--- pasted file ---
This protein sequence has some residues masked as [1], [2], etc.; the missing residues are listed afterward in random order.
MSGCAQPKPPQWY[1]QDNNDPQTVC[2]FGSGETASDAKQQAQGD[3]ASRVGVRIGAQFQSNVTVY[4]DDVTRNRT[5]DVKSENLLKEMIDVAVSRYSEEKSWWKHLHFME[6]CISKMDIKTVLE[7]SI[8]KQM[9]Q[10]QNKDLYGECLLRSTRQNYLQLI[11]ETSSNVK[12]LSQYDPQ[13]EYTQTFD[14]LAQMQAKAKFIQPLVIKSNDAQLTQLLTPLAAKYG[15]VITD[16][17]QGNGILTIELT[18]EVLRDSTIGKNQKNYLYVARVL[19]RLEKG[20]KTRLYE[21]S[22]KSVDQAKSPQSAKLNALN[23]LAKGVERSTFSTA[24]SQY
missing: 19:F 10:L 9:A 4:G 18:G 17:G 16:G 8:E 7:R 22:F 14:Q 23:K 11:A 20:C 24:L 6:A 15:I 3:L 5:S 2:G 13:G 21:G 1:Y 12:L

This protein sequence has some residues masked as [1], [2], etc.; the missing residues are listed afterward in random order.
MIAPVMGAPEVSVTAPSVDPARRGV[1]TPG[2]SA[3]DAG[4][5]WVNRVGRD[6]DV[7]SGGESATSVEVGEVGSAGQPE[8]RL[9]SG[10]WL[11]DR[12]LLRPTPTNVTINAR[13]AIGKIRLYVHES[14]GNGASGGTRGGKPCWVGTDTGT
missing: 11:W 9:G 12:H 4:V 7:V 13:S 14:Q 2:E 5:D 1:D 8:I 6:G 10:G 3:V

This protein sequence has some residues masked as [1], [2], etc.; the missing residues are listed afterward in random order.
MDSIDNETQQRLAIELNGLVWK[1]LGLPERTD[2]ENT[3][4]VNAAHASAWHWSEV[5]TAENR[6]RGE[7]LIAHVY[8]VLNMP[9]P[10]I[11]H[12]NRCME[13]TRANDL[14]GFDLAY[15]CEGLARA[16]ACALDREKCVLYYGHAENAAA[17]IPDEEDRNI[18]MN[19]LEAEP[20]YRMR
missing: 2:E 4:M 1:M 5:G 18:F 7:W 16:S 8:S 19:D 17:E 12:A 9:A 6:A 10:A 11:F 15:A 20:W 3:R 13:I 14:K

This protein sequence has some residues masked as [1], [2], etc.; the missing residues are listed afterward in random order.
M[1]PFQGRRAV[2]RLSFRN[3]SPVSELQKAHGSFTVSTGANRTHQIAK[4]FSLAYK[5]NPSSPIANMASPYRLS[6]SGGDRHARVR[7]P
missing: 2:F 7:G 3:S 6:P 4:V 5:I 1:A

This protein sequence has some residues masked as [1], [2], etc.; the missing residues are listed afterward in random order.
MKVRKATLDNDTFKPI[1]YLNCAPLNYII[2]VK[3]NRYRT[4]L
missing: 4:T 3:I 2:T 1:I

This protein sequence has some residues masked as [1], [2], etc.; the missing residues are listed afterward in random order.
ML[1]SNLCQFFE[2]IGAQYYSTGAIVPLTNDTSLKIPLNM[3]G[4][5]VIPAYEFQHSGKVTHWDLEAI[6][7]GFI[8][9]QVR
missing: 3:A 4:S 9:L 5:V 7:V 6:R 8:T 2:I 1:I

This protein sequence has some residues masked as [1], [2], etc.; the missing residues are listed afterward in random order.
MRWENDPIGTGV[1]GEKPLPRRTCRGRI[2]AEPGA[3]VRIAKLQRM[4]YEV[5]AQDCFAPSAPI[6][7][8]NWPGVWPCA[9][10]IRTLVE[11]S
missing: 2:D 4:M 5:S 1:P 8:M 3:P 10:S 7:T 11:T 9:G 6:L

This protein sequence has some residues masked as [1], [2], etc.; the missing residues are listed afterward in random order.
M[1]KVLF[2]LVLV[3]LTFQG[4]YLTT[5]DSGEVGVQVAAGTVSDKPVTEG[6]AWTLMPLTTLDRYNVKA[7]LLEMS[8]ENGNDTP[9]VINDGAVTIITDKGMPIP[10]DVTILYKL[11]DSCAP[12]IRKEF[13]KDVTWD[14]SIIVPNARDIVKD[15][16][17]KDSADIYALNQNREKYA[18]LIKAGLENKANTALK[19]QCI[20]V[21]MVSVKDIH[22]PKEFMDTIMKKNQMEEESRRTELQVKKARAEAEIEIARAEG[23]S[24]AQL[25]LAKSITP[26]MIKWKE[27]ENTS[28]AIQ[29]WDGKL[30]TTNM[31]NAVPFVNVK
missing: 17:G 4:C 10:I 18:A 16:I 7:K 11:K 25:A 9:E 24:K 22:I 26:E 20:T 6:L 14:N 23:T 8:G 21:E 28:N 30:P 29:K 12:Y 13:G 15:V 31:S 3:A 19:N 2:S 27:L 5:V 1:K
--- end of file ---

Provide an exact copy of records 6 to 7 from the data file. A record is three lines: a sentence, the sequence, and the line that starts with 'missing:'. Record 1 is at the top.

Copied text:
This protein sequence has some residues masked as [1], [2], etc.; the missing residues are listed afterward in random order.
ML[1]SNLCQFFE[2]IGAQYYSTGAIVPLTNDTSLKIPLNM[3]G[4][5]VIPAYEFQHSGKVTHWDLEAI[6][7]GFI[8][9]QVR
missing: 3:A 4:S 9:L 5:V 7:V 6:R 8:T 2:I 1:I

This protein sequence has some residues masked as [1], [2], etc.; the missing residues are listed afterward in random order.
MRWENDPIGTGV[1]GEKPLPRRTCRGRI[2]AEPGA[3]VRIAKLQRM[4]YEV[5]AQDCFAPSAPI[6][7][8]NWPGVWPCA[9][10]IRTLVE[11]S
missing: 2:D 4:M 5:S 1:P 8:M 3:P 10:S 7:T 11:T 9:G 6:L